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[en] Deuterium-Tritium (D-T) solid fuel layers must meet stringent roughness specifications for both the ICF and IFE laser fusion programs and native beta-layering alone is unable to provide sufficient solid layer smoothing to meet these specifications at 18.3 K or below. Consequently, several supplemental smoothing options have been proposed to resolve this issue, including a technique called 'Thermal Breathing'. This technique consists of oscillating the temperature of the solid D-T layer about its equilibration temperature for a period of one to several hours. Recently, thermal oscillations have been used to successfully smooth rough solid D2 in spherical targets. In order to study this particular smoothing technique, we examined the effects of thermal oscillations on equilibrated D-T solid layers, using both ICF and IFE scale layering cells and layer thicknesses. The D-T solid layers that were Subjected to thermal breathing in these studies were equilibrated at temperatures ranging from 16.0 K to 19.25 K, followed by 1.5 to 2 hours of temperature oscillations. During the HAPL scale experiments the amplitude and period of the oscillations were both varied to examine parametric effects of these variables on final layer roughness. In both sets of experiments, once the oscillations completed we allowed the layers to 'relax' at their initial equilibration temperature for another 1 to 2 hours, to observe any 'rebounding' or re-roughening that might occur. The rCF scale experiments were performed using a 2 mm beryllium torus, for which the layer was free from optical distortions that were observed in our IFE scale cell (a 4 mm dia. sapphire sphere-cylinder). Our results showed a temperature dependent smoothing effect ofthe DT solid layer ranging from 20% to 35% over the temperature range of 17.3 K to 19.0 K for the rCF-scale, 2-mm celL The final RMS roughness for layers grown in this 2-mm Be torus was on average less than 1 /lm for modes 7 and above. Results for the rFE scale cell showed a temperature dependent smoothing effect that varied from 5% to more than 30% over a 16.0 K to 18.3 K temperature span, and which resulted in an average overall RMS roughness of3.8 /lm at 17.3 K and 3.2 /lm at 18.3 K. We discuss the configuration ofboth of these DT layering cells, the equilibration and oscillation parameters were used, and results that show thermal oscillations can make significant contributions to the smoothing of normally equilibrated beta-layered surfaces, as well as potentially reducing the time required to produce smooth solid DT surfaces.
[en] Samples of ethylene propylene diene monomer (EPDM) elastomer were exposed to tritium gas in closed containers initially at 101 kPa (1 atmosphere) pressure and ambient temperature for about one week. Tritium exposure effects on the samples were characterized by dynamic mechanical analysis (DMA) and radiolysis products were characterized by measuring the total final pressure and composition in the exposure containers at the end of exposure period. There was no effect of one week tritium exposure on the glass transition temperature, Tg, of the samples tested. Impurity gases produced in the closed containers included HT and lesser amounts of H2, DTO, and CT4. The total pressure remained the same during exposure
[en] The Savannah River Site (SRS) tritium facilities have used 1st generation (Gen1) metal hydride storage bed assemblies with process vessels (PVs) fabricated from 3 inch nominal pipe size (NPS) pipe to hold up to 12.6 kg of LaNi4.25Al0.75 metal hydride for tritium gas absorption, storage, and desorption for over 15 years. The 2nd generation (Gen2) of the bed design used the same NPS for the PV, but the added internal components produced a bed nominally 1.2 m long, and presented a significant challenge for heater cartridge replacement in a footprint limited glove-box. A prototype 3rd generation (Gen3) metal hydride storage bed has been designed and fabricated as a replacement candidate for the Gen2 storage bed. The prototype Gen3 bed uses a PV pipe diameter of 4 inch NPS so the bed length can be reduced below 0.7 m to facilitate heater cartridge replacement. For the Gen3 prototype bed, modeling results show increased absorption rates when using hydrides with lower absorption pressures. To improve absorption performance compared to the Gen2 beds, a LaNi4.15Al0.85 material was procured and processed to obtain the desired pressure-composition-temperature (PCT) properties. Other bed design improvements are also presented.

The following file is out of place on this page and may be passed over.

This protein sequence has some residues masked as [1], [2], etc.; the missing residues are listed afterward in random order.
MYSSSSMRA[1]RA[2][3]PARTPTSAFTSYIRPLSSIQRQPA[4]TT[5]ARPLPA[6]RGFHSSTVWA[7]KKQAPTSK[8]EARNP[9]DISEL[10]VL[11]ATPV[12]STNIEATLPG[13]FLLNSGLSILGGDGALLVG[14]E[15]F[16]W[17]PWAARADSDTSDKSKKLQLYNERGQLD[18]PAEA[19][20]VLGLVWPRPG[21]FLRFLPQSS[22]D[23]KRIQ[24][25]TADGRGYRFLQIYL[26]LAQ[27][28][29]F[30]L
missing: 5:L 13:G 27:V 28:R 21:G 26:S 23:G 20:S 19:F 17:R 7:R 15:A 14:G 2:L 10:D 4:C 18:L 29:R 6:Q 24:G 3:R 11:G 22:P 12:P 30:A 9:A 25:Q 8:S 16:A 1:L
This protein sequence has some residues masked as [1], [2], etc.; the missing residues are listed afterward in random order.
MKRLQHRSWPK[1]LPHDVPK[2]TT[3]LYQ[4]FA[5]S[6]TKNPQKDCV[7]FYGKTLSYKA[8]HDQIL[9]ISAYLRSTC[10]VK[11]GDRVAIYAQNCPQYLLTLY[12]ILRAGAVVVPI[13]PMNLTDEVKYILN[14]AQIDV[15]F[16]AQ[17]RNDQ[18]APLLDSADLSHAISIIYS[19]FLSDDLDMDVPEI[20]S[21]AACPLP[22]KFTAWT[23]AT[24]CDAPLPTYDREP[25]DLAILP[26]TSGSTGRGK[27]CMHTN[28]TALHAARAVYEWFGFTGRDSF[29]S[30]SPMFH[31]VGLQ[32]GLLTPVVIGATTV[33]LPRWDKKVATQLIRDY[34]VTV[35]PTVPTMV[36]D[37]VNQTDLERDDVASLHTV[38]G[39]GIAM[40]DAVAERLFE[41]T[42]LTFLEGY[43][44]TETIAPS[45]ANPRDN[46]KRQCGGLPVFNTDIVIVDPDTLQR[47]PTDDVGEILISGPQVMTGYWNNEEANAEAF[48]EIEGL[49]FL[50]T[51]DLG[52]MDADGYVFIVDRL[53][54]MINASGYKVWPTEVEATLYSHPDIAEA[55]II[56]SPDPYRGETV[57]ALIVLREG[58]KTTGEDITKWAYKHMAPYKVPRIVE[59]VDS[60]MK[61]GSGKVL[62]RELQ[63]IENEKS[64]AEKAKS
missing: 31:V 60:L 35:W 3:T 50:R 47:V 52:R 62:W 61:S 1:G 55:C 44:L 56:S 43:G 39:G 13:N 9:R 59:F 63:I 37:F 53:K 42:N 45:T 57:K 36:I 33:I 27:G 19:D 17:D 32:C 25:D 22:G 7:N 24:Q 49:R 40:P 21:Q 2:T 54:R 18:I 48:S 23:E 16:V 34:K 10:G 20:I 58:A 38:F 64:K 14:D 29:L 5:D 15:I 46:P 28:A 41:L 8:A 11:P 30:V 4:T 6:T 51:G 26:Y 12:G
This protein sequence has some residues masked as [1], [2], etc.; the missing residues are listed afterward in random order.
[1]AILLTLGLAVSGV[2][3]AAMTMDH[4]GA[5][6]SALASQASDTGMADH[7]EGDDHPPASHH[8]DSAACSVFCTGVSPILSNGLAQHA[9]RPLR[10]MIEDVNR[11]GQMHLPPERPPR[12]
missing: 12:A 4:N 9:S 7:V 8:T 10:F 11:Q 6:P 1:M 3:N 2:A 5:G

[en] The first generation of TCAP hydrogen isotope separation process has been in service for tritium separation at the Savannah River Site since 1994. To prepare for replacement, a next-generation TCAP process has been developed. This new process simplifies the column design and reduces the equipment requirements of the thermal cycling system. An experimental twelve-meter column was fabricated and installed in the laboratory to demonstrate its performance. This new design and its initial test results were presented at the 8th International Conference on Tritium Science and Technology and published in the proceedings. We have since completed the startup and demonstration the separation of protium and deuterium in the experimental unit. The unit has been operated for more than 200 cycles. A feed of 25% deuterium in protium was separated into two streams each better than 99.7% purity
[en] A diffuser/permeator commercially fabricated by Johnson-Matthey was purchased for characterization testing at the Savannah River National Laboratory (SRNL). A test system was fabricated to not only feed and bleed flows and pressures, but also permeate pressure for flows up to 20 SLPM
[en] In this paper, the High Energy Density Physics program at Los Alamos National Laboratory (LANL) has had a multiyear campaign to verify the predictive capability of the interface evolution of shock propagation through different profiles machined into the face of a plastic package with an iodine-doped plastic center region. These experiments varied the machined surface from a simple sine wave to a double sine wave and finally to a multitude of different profiles with power spectrum ranges and shapes to verify LANL’s simulation capability. The MultiMode-A profiles had a band-pass flat region of the power spectrum, while the MultiMode-B profile had two band-pass flat regions. Another profile of interest was the 1-Peak profile, a band-pass concept with a spike to one side of the power spectrum. All these profiles were machined in flat and tilted orientations of 30 and 60 deg. Tailor-made machining profiles, supplied by experimental physicists, were compared to actual machined surfaces, and Fourier power spectra were compared to see the reproducibility of the machining process over the frequency ranges that physicists require.